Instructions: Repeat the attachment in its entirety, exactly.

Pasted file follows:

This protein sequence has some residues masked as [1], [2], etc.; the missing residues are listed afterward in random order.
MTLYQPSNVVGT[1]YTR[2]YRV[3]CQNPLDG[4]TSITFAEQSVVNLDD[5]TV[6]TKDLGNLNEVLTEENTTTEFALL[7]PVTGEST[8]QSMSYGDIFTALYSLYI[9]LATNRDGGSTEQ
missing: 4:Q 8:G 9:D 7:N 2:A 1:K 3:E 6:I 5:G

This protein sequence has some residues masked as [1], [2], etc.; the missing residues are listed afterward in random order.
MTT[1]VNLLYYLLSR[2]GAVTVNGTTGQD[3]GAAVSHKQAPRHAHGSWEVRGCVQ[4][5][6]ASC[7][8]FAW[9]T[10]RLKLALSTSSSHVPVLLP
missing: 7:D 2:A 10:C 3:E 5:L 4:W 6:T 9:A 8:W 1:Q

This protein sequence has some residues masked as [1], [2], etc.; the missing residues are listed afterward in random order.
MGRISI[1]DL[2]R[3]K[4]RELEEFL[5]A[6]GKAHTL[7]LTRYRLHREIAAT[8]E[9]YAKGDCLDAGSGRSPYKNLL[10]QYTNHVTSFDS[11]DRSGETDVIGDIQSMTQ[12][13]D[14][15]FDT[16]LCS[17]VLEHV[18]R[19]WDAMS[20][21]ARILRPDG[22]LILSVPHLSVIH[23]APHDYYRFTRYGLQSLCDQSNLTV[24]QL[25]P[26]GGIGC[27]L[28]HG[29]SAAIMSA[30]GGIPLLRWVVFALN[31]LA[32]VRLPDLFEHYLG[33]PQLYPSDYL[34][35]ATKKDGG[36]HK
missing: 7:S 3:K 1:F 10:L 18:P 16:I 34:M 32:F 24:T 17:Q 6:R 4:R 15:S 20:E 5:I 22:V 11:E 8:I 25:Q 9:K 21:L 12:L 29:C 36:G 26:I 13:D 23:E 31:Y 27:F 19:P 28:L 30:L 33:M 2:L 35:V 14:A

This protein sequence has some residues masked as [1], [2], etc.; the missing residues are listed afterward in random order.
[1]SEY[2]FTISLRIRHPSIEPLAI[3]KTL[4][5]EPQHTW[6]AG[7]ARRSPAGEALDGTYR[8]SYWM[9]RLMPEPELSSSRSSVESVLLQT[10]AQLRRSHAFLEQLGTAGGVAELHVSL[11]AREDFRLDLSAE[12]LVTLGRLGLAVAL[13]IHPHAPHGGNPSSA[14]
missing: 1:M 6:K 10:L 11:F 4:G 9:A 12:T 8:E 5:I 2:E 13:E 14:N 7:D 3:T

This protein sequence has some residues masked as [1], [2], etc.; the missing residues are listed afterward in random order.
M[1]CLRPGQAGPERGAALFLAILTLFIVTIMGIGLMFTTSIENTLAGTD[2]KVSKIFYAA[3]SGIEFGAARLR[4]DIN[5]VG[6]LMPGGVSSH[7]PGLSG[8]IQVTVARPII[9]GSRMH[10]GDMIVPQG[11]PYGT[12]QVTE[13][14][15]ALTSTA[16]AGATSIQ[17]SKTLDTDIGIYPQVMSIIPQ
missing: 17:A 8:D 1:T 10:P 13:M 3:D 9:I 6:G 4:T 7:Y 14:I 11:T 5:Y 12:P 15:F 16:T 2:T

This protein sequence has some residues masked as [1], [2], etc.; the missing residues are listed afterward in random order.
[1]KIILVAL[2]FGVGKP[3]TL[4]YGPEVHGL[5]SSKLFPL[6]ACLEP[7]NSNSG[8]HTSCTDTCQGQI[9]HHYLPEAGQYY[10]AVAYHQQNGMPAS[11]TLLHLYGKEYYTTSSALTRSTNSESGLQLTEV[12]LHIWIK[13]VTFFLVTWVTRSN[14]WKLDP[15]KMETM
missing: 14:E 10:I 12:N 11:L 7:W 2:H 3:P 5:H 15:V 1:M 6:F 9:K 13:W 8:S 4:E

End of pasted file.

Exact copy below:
This protein sequence has some residues masked as [1], [2], etc.; the missing residues are listed afterward in random order.
MTLYQPSNVVGT[1]YTR[2]YRV[3]CQNPLDG[4]TSITFAEQSVVNLDD[5]TV[6]TKDLGNLNEVLTEENTTTEFALL[7]PVTGEST[8]QSMSYGDIFTALYSLYI[9]LATNRDGGSTEQ
missing: 4:Q 8:G 9:D 7:N 2:A 1:K 3:E 6:I 5:G

This protein sequence has some residues masked as [1], [2], etc.; the missing residues are listed afterward in random order.
MTT[1]VNLLYYLLSR[2]GAVTVNGTTGQD[3]GAAVSHKQAPRHAHGSWEVRGCVQ[4][5][6]ASC[7][8]FAW[9]T[10]RLKLALSTSSSHVPVLLP
missing: 7:D 2:A 10:C 3:E 5:L 4:W 6:T 9:A 8:W 1:Q

This protein sequence has some residues masked as [1], [2], etc.; the missing residues are listed afterward in random order.
MGRISI[1]DL[2]R[3]K[4]RELEEFL[5]A[6]GKAHTL[7]LTRYRLHREIAAT[8]E[9]YAKGDCLDAGSGRSPYKNLL[10]QYTNHVTSFDS[11]DRSGETDVIGDIQSMTQ[12][13]D[14][15]FDT[16]LCS[17]VLEHV[18]R[19]WDAMS[20][21]ARILRPDG[22]LILSVPHLSVIH[23]APHDYYRFTRYGLQSLCDQSNLTV[24]QL[25]P[26]GGIGC[27]L[28]HG[29]SAAIMSA[30]GGIPLLRWVVFALN[31]LA[32]VRLPDLFEHYLG[33]PQLYPSDYL[34][35]ATKKDGG[36]HK
missing: 7:S 3:K 1:F 10:L 18:P 16:I 34:M 32:F 24:T 17:Q 6:R 4:R 15:S 20:E 5:I 22:V 11:E 8:I 25:Q 9:K 21:L 12:L 29:C 36:G 26:I 13:D 23:E 31:Y 27:F 19:P 28:L 30:L 33:M 2:L 35:V 14:A

This protein sequence has some residues masked as [1], [2], etc.; the missing residues are listed afterward in random order.
[1]SEY[2]FTISLRIRHPSIEPLAI[3]KTL[4][5]EPQHTW[6]AG[7]ARRSPAGEALDGTYR[8]SYWM[9]RLMPEPELSSSRSSVESVLLQT[10]AQLRRSHAFLEQLGTAGGVAELHVSL[11]AREDFRLDLSAE[12]LVTLGRLGLAVAL[13]IHPHAPHGGNPSSA[14]
missing: 1:M 6:K 10:L 11:F 4:G 9:A 12:T 8:E 5:I 2:E 13:E 14:N 7:D 3:T

This protein sequence has some residues masked as [1], [2], etc.; the missing residues are listed afterward in random order.
M[1]CLRPGQAGPERGAALFLAILTLFIVTIMGIGLMFTTSIENTLAGTD[2]KVSKIFYAA[3]SGIEFGAARLR[4]DIN[5]VG[6]LMPGGVSSH[7]PGLSG[8]IQVTVARPII[9]GSRMH[10]GDMIVPQG[11]PYGT[12]QVTE[13][14][15]ALTSTA[16]AGATSIQ[17]SKTLDTDIGIYPQVMSIIPQ
missing: 17:A 8:D 1:T 10:P 13:M 3:D 9:I 6:G 4:T 7:Y 14:I 11:T 5:Y 12:P 15:F 16:T 2:T

This protein sequence has some residues masked as [1], [2], etc.; the missing residues are listed afterward in random order.
[1]KIILVAL[2]FGVGKP[3]TL[4]YGPEVHGL[5]SSKLFPL[6]ACLEP[7]NSNSG[8]HTSCTDTCQGQI[9]HHYLPEAGQYY[10]AVAYHQQNGMPAS[11]TLLHLYGKEYYTTSSALTRSTNSESGLQLTEV[12]LHIWIK[13]VTFFLVTWVTRSN[14]WKLDP[15]KMETM
missing: 14:E 10:I 12:N 11:L 7:W 2:H 3:P 5:H 15:V 1:M 6:F 9:K 13:W 8:S 4:E